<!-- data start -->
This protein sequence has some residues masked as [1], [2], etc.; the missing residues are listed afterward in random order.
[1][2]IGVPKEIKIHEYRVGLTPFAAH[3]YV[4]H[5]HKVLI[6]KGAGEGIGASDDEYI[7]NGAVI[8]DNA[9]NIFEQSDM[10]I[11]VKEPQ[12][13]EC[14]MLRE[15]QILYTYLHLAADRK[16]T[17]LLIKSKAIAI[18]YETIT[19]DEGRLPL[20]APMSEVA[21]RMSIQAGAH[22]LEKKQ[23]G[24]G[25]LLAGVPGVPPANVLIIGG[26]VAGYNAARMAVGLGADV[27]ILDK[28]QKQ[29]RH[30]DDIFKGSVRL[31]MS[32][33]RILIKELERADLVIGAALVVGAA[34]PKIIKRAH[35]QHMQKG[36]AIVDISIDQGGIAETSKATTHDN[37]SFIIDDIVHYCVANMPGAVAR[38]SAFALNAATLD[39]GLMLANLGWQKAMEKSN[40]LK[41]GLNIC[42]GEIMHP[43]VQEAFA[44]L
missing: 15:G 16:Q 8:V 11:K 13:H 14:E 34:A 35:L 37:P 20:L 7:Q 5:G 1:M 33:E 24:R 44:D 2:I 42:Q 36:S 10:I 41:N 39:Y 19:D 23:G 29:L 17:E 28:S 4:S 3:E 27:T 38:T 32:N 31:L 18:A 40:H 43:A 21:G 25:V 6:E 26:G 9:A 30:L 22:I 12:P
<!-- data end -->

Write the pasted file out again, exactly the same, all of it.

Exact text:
This protein sequence has some residues masked as [1], [2], etc.; the missing residues are listed afterward in random order.
[1][2]IGVPKEIKIHEYRVGLTPFAAH[3]YV[4]H[5]HKVLI[6]KGAGEGIGASDDEYI[7]NGAVI[8]DNA[9]NIFEQSDM[10]I[11]VKEPQ[12][13]EC[14]MLRE[15]QILYTYLHLAADRK[16]T[17]LLIKSKAIAI[18]YETIT[19]DEGRLPL[20]APMSEVA[21]RMSIQAGAH[22]LEKKQ[23]G[24]G[25]LLAGVPGVPPANVLIIGG[26]VAGYNAARMAVGLGADV[27]ILDK[28]QKQ[29]RH[30]DDIFKGSVRL[31]MS[32][33]RILIKELERADLVIGAALVVGAA[34]PKIIKRAH[35]QHMQKG[36]AIVDISIDQGGIAETSKATTHDN[37]SFIIDDIVHYCVANMPGAVAR[38]SAFALNAATLD[39]GLMLANLGWQKAMEKSN[40]LK[41]GLNIC[42]GEIMHP[43]VQEAFA[44]L
missing: 15:G 16:Q 8:V 11:K 13:H 14:E 34:A 35:L 37:P 20:L 7:Q 5:G 1:M 33:E 24:R 44:D 2:I 42:Q 36:S 10:I 41:N 39:Y 19:D 23:G 29:L 17:E 28:S 4:S 3:E 27:T 38:T 32:N 31:L 18:A 40:H 43:A 21:G 25:V 6:E 26:G 9:A 30:L 22:I 12:P